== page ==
Figure 6

 In vivo association of protein tyrosine phosphatase (PTP) SHP-1 with proteins of the cadherin/catenin complex. Immunoprecipitation (IP) of PTP SHP-1 from pancreas homogenates after supramaximal caerulein stimulation for the indicated time intervals. Precipitates were blotted with antibodies against PTP SHP-1, E-cadherin, α-catenin, β-catenin, and antiphosphotyrosine. Proteins were immunoprecipitated from 3 mg pancreatic protein.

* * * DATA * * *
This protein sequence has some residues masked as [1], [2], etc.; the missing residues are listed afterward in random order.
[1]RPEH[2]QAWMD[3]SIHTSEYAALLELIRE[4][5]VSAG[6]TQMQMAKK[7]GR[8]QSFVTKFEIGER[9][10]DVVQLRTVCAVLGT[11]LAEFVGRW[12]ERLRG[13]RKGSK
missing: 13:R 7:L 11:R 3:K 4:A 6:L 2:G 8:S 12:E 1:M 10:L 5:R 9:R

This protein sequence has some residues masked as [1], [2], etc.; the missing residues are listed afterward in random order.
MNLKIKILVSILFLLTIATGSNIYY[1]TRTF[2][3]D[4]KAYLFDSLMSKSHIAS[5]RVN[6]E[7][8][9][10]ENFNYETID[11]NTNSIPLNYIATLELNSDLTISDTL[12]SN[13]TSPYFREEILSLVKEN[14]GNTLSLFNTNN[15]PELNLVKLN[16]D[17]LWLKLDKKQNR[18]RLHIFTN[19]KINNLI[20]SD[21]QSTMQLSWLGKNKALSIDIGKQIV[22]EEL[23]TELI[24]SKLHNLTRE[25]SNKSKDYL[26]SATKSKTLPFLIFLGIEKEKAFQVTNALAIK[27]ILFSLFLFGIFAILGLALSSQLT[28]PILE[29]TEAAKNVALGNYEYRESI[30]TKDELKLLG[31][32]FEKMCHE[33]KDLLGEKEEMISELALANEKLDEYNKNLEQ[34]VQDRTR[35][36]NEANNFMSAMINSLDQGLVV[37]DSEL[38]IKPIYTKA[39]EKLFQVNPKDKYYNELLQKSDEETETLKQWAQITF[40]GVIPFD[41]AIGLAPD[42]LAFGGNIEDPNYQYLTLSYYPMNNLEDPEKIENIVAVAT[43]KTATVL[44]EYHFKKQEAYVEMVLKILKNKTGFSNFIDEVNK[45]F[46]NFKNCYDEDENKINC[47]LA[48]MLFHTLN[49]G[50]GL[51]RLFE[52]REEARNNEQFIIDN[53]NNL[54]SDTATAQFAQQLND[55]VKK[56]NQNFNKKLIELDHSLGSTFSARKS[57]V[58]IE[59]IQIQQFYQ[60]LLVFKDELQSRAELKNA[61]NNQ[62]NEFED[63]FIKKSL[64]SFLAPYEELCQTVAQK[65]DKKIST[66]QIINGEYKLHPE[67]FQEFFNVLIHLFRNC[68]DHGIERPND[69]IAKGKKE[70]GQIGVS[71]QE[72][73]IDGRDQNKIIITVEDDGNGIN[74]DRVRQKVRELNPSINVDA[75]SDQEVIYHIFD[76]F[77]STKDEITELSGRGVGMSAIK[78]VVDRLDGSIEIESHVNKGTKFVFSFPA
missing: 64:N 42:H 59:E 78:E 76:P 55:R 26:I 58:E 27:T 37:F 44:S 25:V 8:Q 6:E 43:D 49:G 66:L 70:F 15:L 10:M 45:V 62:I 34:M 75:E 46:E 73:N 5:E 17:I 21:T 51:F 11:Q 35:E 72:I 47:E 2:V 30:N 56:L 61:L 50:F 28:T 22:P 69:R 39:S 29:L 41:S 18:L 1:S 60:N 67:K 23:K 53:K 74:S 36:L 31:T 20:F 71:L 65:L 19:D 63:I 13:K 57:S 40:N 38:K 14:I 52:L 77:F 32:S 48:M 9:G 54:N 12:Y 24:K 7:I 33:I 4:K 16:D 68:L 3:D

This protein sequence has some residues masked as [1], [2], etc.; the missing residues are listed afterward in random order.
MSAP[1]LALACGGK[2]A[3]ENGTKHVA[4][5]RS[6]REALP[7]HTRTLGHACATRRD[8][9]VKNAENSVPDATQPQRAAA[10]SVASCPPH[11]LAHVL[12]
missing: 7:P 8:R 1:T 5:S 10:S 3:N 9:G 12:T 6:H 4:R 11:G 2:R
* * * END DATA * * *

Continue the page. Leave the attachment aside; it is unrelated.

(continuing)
The association of a transmembrane PTP (PTPκ) and a cytosolic PTP (PTP SHP-1) with components of the cadherin/catenin complex at different time intervals of cell contact dissociation and reassembly is not only highly suggestive of a complementary role of these phosphatases but also of a mode of action at different subcellular sites. We therefore used immunocytochemistry and confocal fluorescence microscopy to study the subcellular distribution of adhesion proteins, PTPκ and PTP SHP-1. In pancreatic tissue from control rats, E-cadherin labelling was found along the area of cell-cell contacts as well as at the apical plasma membrane (fig 7A). From these sites, E-cadherin disappeared as early as one hour after the start of caerulein infusion and became evenly dispersed in a punctate pattern over the entire cytosol (fig 7B). After 48 hours, the distribution of E-cadherin at cell-cell contacts and at the acinar cell apex was completely restored (fig 7C). Localisation of PTPκ under control conditions was also confined to the apical pole of the acinus and lateral cell contacts (fig 7D). During supramaximal stimulation PTPκ disappeared from its original site and was redistributed to the cytoplasm, albeit at a slower rate and more concentrated at the apical part of the acinar cell than the E-cadherin label (fig 7E). Again, after 48 hours the original distribution of PTPκ at adherens junctions was restored but prominent expression at the cell apex remained (fig 7F). SHP-1 was predominantly found in the basolateral cytoplasm of acinar cells with only a weak reticular label in the apical cell portion (fig 7G). This distribution remained unchanged during caerulein stimulation. In contrast with the E-cadherin and PTPκ labels, no SHP-1 was detected at the apical pole or plasma membrane of acinar cells (fig 7H, 7I). p120ctn and β-catenin paralleled the initial localisation and subsequent redistribution of E-cadherin (not shown). Substrate recruitment of those PTP, which are associated with members of the cadherin/catenin complex, therefore appears to be not only defined by tyrosine phosphorylation but also by subcellular localisation of adhesion proteins.